In 1973 the company diversified into foam vehicles. The NERF-Mobile cars and trucks were fast, and since they didn’t scratch the furniture, they were popular with parents. 1976 saw the introduction of the NERF Air Launcher that fired a NERF Rocket into the air as well as the NERF Classic Fighter planes and NERF Glider. Through the 1980s a wide range of products were introduced including NERF Ping Pong, NERF Hot Shot Dragsters, NERF Boomerang, NERF Unidentified Floppy Object, and NERF Table Hockey among others.7

The first NERF gun, or “blaster,” that led to what would soon become the core product of the NERF brand was the Blast-a-Ball that was a 2.5 foot hollow plastic tube with a handle that used a basic air pump action to shoot 1.75 inch yellow foam balls. Developed in 1989, it shot one ball at a time to distances up to 40 feet. The following year it was replaced by the Blast-o-Matic, which offered increased distance and more rapid reloading time.

The NERF product line came under new management when Hasbro bought Tonka in 1991, which had previously purchased Parker Brothers in 1987. Hasbro quickly expanded the NERF product line with crossbows, slingshots, and the first ever missile blaster in 1992. The Sharp Shooter was the first of a new line of products designed to integrate the newly manufactured NERF Missiles and NERF Darts that were 5-inch long foam tubes with fins that could be propelled at greater speeds and distance.8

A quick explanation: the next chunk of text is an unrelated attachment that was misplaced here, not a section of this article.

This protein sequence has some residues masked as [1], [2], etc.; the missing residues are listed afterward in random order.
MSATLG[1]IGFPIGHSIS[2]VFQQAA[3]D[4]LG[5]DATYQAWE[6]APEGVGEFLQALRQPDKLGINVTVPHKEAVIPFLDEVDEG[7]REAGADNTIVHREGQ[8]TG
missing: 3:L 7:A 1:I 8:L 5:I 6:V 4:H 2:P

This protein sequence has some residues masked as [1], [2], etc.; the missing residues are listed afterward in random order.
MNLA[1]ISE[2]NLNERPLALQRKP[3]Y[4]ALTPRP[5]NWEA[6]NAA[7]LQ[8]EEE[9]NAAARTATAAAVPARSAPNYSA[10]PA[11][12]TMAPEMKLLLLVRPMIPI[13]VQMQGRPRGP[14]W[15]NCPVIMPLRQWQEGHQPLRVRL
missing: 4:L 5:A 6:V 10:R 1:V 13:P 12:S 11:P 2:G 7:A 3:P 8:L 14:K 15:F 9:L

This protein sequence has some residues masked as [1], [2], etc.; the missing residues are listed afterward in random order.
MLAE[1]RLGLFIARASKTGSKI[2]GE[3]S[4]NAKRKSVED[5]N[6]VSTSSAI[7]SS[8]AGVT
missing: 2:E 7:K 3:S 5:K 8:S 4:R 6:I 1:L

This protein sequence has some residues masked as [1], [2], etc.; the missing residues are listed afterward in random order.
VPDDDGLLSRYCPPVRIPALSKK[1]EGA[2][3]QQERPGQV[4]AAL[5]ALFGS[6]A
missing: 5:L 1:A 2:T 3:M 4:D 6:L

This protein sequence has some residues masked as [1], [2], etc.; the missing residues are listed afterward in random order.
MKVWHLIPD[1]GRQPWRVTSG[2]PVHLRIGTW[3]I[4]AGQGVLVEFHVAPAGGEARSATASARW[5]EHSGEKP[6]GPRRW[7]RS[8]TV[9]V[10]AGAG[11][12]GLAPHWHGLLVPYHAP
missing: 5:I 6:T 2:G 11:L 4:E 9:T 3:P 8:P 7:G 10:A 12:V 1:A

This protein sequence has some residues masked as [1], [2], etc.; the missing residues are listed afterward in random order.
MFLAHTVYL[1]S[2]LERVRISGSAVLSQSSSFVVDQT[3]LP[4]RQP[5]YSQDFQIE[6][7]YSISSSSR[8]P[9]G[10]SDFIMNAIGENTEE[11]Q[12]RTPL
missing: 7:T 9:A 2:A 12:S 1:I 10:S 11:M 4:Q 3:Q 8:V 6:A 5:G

The Master Blaster had two barrels, which could each handle four balls at a time and reach 37 feet. The Missilestorm was a compact, rapid-fire blaster that had a firing range of 43 feet. By 1993 the Arrowstorm was launched that had a turret the held six arrows and automatically rotated after each fire. The Arrowstorm required two hands to hold it and was the first of many larger blasters. Each year saw new blasters introduced in varying sizes and design.9 In 2002, Hasbro acquired Larami Toys and merged their SuperSoaker line of water guns with their NERF line.10

Gun play with soft darts that were seemingly indestructible was an instant success. With the increased demand for blasters that could offer more distance and more ammo capacity, Hasbro was challenged to develop new blasters to the line. In 2010 Brian Jablonski, a product design manager for NERF, was tasked to design blasters that could shoot darts that would travel 75 feet. This involved a combination of a new dart and different firing mechanisms. The new dart had a hollow stem and was made of soft blue foam and a rubbery orange tip concealing a mushroom-shaped thermoplastic squib of harder material. Different blasters use differing firing mechanisms. Some are based on air pressure and a spring-powered piston, while some have a pair of battery-powered spinning wheels that propel the dart down the barrel at a speed of 50 miles per hour. To allow for an increased dart capacity, Jablonski and his team of designers and engineers designed a carousel that allowed the user to rapidly switch between clips, which could then load as many as 144 darts at a time.11